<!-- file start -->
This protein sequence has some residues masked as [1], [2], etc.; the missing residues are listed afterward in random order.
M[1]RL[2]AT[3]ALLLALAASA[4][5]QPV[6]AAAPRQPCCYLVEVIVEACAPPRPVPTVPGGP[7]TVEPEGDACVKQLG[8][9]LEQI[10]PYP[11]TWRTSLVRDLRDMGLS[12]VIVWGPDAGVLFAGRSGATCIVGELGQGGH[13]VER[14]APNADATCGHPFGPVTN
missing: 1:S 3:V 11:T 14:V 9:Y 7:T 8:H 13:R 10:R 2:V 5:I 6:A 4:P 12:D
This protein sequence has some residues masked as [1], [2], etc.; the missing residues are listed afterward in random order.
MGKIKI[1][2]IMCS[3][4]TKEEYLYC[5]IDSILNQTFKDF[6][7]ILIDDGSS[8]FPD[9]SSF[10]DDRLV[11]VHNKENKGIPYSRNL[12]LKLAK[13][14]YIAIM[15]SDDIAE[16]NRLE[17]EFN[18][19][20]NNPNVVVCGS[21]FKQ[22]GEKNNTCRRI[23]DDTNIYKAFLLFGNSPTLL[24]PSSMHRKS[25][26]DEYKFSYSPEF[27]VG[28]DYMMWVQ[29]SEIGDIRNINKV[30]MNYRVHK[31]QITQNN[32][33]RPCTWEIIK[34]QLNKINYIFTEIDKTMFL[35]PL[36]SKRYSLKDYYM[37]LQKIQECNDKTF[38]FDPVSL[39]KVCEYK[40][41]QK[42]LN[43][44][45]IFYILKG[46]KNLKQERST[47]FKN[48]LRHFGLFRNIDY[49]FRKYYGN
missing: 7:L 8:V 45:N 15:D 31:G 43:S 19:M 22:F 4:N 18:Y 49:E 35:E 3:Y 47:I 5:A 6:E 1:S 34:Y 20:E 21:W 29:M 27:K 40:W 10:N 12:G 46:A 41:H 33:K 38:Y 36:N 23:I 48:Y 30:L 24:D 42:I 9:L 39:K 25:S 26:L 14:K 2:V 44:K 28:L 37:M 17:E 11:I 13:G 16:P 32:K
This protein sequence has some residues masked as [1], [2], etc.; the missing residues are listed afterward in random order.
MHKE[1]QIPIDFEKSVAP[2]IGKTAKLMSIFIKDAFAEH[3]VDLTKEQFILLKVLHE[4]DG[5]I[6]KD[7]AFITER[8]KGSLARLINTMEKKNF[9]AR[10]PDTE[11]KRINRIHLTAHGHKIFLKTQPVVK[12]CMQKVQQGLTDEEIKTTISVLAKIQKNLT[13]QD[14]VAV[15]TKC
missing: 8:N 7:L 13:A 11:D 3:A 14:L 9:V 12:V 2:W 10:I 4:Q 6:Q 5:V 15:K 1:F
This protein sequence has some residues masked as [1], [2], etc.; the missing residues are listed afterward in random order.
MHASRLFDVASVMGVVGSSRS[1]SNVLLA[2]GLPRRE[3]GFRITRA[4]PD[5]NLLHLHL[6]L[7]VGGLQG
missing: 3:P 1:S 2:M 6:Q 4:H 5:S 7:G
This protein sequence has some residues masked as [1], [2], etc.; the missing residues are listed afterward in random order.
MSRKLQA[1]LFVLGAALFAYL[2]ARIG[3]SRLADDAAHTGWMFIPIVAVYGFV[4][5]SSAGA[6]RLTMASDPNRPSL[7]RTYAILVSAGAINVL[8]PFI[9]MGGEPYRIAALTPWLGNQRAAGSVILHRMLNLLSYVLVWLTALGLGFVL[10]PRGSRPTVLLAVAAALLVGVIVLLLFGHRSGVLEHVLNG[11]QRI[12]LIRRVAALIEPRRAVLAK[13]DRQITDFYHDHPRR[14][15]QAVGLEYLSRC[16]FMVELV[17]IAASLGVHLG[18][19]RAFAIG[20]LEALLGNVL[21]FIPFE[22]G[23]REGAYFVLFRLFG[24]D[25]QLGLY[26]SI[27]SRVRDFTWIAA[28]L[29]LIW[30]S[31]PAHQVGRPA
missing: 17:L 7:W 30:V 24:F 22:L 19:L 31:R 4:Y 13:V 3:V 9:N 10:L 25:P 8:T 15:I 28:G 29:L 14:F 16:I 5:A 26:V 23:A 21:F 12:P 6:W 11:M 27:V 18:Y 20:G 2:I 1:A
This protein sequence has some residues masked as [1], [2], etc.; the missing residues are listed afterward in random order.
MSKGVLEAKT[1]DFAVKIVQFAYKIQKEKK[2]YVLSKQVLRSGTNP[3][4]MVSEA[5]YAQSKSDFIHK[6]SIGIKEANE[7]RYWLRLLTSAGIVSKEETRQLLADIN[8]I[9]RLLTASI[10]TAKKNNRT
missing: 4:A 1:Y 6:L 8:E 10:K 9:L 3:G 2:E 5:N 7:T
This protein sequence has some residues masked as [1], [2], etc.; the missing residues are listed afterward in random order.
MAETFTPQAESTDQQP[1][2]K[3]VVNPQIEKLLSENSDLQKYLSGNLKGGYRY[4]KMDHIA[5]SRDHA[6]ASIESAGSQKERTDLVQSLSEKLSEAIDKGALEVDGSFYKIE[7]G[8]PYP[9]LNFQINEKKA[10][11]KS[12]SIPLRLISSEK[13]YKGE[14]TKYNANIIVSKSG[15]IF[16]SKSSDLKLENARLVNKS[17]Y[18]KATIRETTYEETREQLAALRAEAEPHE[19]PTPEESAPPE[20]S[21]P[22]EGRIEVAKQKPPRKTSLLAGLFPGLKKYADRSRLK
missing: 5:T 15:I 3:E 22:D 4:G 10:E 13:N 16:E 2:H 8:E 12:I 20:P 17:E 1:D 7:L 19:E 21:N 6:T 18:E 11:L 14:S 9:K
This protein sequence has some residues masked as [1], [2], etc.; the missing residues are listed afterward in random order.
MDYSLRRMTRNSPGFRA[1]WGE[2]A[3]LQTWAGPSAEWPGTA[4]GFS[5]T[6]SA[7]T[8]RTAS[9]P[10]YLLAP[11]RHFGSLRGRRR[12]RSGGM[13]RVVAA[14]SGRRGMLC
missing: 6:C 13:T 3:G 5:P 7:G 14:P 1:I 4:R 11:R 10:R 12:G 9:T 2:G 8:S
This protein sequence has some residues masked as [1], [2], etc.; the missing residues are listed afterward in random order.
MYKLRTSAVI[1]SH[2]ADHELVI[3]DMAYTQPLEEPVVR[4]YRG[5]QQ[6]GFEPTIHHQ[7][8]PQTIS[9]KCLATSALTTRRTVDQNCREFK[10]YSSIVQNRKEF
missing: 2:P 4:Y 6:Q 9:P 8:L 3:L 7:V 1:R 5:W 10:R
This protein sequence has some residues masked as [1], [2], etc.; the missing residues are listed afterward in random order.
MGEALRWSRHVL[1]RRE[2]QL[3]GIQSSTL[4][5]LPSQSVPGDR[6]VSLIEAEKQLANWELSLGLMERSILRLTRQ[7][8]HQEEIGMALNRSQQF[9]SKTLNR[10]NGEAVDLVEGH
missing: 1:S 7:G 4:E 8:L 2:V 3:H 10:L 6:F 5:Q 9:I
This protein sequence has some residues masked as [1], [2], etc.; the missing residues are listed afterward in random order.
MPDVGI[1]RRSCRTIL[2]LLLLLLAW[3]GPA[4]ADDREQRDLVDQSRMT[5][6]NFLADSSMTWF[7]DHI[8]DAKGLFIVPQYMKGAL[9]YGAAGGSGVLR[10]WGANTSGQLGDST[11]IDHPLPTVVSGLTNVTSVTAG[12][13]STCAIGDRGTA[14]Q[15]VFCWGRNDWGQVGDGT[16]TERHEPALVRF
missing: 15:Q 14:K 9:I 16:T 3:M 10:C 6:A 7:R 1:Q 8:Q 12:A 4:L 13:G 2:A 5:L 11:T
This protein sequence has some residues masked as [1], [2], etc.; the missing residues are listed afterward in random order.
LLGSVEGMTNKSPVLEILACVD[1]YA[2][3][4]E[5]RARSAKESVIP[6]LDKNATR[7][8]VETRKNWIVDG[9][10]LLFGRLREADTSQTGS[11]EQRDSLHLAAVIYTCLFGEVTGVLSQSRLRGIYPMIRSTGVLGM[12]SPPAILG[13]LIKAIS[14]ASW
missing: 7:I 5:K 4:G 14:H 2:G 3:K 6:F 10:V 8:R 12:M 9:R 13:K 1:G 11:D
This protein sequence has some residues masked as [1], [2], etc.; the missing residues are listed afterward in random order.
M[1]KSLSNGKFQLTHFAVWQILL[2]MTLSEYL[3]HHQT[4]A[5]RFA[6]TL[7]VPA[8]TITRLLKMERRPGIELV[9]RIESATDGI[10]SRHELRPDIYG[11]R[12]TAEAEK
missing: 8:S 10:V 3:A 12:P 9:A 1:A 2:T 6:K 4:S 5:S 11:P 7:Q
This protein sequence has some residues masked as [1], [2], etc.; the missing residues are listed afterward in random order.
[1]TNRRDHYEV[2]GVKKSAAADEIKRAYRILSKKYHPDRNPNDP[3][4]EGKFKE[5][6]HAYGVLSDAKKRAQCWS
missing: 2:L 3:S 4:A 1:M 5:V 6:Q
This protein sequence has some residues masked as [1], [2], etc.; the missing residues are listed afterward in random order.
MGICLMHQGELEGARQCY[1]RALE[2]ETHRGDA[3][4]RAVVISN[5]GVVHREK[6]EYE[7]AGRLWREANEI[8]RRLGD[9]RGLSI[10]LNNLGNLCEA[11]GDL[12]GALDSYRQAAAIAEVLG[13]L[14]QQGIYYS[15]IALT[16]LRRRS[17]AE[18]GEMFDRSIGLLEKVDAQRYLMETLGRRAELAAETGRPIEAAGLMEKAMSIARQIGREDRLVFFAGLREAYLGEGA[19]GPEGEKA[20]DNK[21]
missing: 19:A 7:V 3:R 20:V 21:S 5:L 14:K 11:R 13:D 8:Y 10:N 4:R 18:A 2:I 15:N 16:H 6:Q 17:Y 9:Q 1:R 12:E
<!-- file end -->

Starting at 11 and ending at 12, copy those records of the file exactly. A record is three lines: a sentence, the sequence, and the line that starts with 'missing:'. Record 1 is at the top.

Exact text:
This protein sequence has some residues masked as [1], [2], etc.; the missing residues are listed afterward in random order.
MPDVGI[1]RRSCRTIL[2]LLLLLLAW[3]GPA[4]ADDREQRDLVDQSRMT[5][6]NFLADSSMTWF[7]DHI[8]DAKGLFIVPQYMKGAL[9]YGAAGGSGVLR[10]WGANTSGQLGDST[11]IDHPLPTVVSGLTNVTSVTAG[12][13]STCAIGDRGTA[14]Q[15]VFCWGRNDWGQVGDGT[16]TERHEPALVRF
missing: 15:Q 14:K 9:I 16:T 3:M 10:C 6:A 7:R 1:Q 8:Q 12:A 4:L 13:G 2:A 5:L 11:T
This protein sequence has some residues masked as [1], [2], etc.; the missing residues are listed afterward in random order.
LLGSVEGMTNKSPVLEILACVD[1]YA[2][3][4]E[5]RARSAKESVIP[6]LDKNATR[7][8]VETRKNWIVDG[9][10]LLFGRLREADTSQTGS[11]EQRDSLHLAAVIYTCLFGEVTGVLSQSRLRGIYPMIRSTGVLGM[12]SPPAILG[13]LIKAIS[14]ASW
missing: 7:I 5:K 4:G 14:H 2:G 3:K 6:F 10:V 8:R 12:M 9:R 13:K 1:G 11:D